Sunday, July 07, 2013

Dots and Music and Life

I need to make a follow-up post about Dots. Yesterday I noticed that playing Dots seemed to help me to endure the hot flashes that take over my life and dampen my spirits (as well as my clothes), but today, now that I have a high score of 375 and understand how to use the tools of the game, the sweat on my fingers becomes annoying and slows me down. So much for a cure. I'll just have to endure, and know that there will be a time in the not-too-distant future when I will once again have a thermal system that I can count on.

I have learned some interesting things from playing Dots and how it relates to life and music. Each game is a minute long, and some minutes are more productive than others. Some minutes are definitely more pleasurable than other. Some minutes seem to last a long time, and some minutes seem to last a very short time. Dots offers opportunities from the random configurations of dots that populate the game board, and it is up to me (or you) to take advantage of the "squares" that form. As in life, missed opportunities abound. In Life and in Dots, you see them in retrospect. In Dots you can use tools to eliminate dots from the board ("paid" for by the dots you earn by playing), thus engineering the coveted "squares" to appear. In Life you can set up situations so that they can be advantageous for you, and you "pay" for it by using the "capital" of experience or actual money (that you make by doing actual work, unless you live off royalties, an inheritance, or on investments).

A minute-long game of Dots is like a little life. It begins, flourishes or fails, and then ends. In Music you also work with "lives." Every time you play a piece of music you give it a life. Every time you play a passage, you give it life. When you do it in private, it is a private life; and when you do it in public it is a public life. When you play by yourself, everything that happens is up to you, and when you play with others, everything that happens is a shared responsibility (even when the other person doesn't seem to be listening or engaged). Music also offers the same random opportunities that Dots offers. A passage of Bach, for example, can often be played in many different ways, and each phrase causes changes in the phrases that follow it. I doubt that even the most mechanical of human players can play a movement of solo Bach exactly the same way twice. And anyway, who would want to?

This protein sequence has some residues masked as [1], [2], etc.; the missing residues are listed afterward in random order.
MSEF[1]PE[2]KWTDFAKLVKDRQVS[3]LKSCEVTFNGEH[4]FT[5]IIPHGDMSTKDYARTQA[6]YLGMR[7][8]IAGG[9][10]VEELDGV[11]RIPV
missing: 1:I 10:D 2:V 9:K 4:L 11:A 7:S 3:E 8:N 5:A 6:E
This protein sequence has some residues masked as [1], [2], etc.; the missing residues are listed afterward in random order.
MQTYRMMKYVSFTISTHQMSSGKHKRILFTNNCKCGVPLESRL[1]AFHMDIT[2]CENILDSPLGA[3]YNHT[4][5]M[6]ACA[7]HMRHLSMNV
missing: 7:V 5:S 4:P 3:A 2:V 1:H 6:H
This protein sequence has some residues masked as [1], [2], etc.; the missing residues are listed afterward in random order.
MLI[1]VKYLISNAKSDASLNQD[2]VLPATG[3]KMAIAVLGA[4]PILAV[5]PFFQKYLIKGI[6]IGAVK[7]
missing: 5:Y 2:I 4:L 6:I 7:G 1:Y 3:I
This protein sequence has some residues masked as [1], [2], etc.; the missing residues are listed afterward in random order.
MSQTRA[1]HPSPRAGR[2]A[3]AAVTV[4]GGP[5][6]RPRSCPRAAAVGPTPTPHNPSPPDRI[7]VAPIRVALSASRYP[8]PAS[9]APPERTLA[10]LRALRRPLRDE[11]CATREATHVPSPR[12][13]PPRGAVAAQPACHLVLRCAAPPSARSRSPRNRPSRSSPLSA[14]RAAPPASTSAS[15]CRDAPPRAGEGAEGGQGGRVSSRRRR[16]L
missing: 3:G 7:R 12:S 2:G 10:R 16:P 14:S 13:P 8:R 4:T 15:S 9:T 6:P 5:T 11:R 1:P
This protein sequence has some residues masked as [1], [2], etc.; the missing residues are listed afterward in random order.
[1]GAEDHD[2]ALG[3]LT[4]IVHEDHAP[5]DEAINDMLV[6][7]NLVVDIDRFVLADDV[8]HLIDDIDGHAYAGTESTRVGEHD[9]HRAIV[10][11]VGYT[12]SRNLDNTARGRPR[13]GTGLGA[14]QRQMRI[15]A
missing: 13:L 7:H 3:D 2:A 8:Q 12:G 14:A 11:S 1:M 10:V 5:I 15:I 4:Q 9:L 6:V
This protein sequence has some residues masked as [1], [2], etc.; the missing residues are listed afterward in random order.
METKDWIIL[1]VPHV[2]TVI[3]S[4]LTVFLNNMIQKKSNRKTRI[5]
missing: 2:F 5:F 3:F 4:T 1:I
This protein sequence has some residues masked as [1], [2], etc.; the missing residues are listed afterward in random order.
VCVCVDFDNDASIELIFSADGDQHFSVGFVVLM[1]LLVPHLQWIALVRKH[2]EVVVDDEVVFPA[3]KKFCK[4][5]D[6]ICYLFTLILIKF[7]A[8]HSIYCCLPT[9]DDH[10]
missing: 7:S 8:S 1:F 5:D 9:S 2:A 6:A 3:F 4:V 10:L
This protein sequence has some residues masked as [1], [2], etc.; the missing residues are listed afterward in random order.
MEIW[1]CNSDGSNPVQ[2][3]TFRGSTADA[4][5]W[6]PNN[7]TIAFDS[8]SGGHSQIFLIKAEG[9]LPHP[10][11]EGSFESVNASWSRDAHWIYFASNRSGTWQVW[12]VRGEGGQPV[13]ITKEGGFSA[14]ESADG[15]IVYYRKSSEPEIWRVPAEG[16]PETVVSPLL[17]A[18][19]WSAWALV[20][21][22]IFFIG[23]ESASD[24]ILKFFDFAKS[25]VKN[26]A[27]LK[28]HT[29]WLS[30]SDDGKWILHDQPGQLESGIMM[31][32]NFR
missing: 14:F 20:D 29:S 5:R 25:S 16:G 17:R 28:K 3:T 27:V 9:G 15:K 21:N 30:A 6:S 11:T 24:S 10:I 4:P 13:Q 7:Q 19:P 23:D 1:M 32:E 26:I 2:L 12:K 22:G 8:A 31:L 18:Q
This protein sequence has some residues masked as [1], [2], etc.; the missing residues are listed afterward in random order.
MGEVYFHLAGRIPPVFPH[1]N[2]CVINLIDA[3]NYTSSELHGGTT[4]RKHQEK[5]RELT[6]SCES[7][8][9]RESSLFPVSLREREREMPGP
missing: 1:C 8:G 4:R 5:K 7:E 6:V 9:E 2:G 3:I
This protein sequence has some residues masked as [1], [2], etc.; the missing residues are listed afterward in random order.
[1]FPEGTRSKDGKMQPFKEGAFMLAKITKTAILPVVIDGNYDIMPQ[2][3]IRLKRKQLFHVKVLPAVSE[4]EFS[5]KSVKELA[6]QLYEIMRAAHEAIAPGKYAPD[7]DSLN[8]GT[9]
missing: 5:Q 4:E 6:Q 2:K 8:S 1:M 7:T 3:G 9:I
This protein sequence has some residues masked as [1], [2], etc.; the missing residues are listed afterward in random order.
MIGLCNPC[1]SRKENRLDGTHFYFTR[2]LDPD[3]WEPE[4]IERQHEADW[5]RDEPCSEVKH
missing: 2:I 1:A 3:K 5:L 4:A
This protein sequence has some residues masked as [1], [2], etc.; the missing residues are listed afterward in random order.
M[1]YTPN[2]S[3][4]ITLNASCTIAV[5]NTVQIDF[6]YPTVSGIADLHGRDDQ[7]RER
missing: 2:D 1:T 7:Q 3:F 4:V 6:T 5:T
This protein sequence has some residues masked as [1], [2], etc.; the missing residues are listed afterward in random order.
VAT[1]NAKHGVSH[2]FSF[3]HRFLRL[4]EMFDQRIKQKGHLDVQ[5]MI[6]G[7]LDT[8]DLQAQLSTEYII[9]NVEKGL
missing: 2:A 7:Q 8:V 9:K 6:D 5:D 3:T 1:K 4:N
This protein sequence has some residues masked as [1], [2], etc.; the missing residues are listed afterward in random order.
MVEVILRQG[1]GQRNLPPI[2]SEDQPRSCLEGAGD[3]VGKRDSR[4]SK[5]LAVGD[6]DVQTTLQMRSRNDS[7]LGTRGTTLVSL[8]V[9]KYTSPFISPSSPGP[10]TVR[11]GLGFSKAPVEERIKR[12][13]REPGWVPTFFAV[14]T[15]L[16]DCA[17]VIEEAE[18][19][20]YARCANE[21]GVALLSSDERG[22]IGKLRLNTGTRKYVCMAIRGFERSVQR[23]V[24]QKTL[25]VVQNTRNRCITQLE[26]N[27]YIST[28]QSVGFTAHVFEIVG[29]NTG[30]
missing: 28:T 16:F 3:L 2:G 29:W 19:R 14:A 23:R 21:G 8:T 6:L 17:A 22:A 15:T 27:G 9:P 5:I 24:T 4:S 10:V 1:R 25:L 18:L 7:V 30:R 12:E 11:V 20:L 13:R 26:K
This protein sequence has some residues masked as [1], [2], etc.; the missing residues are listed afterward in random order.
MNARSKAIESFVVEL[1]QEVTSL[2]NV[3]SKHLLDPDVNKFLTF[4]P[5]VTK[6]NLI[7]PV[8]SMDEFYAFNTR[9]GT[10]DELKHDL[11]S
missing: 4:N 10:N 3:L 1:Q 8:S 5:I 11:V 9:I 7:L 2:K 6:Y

Can playing Dots make a person a better musician? I suppose that has to do with what "better" means. Playing Dots is not a substitute for practicing. I do think that playing Dots can help with sight-reading though, because sight-reading involves observing patterns and playing notes in their proper horizontal and vertical order at a reasonable rate of speed. I think that playing Dots has helped me with sight-reading when I play the piano.

There is a rhythmic flow to Dots when a game goes well, and if you take too much time to enjoy the multitude of visual and aural rewards you get, the game loses momentum and you don't get as high a score you would get if you simply enjoy the ride. The rhythmic aspect of music is obvious, since rhythm is one of the building blocks of music.

Organizing music into long phrases is also kind of similar. So often we musicians look at the trees when we really should be looking at the forest itself. Sometimes, in order to make the real music happen, we need to let the trees take care of themselves (though we need to have everything technical under control before we can step back).

There are people who play Dots competitively. There are people who live Life competitively. There are people who play Music competitively.

There are people who play games for the fun of playing. There are people who live life for the fun of participating. There are people who play music for the same reasons they participate in the game of Life.

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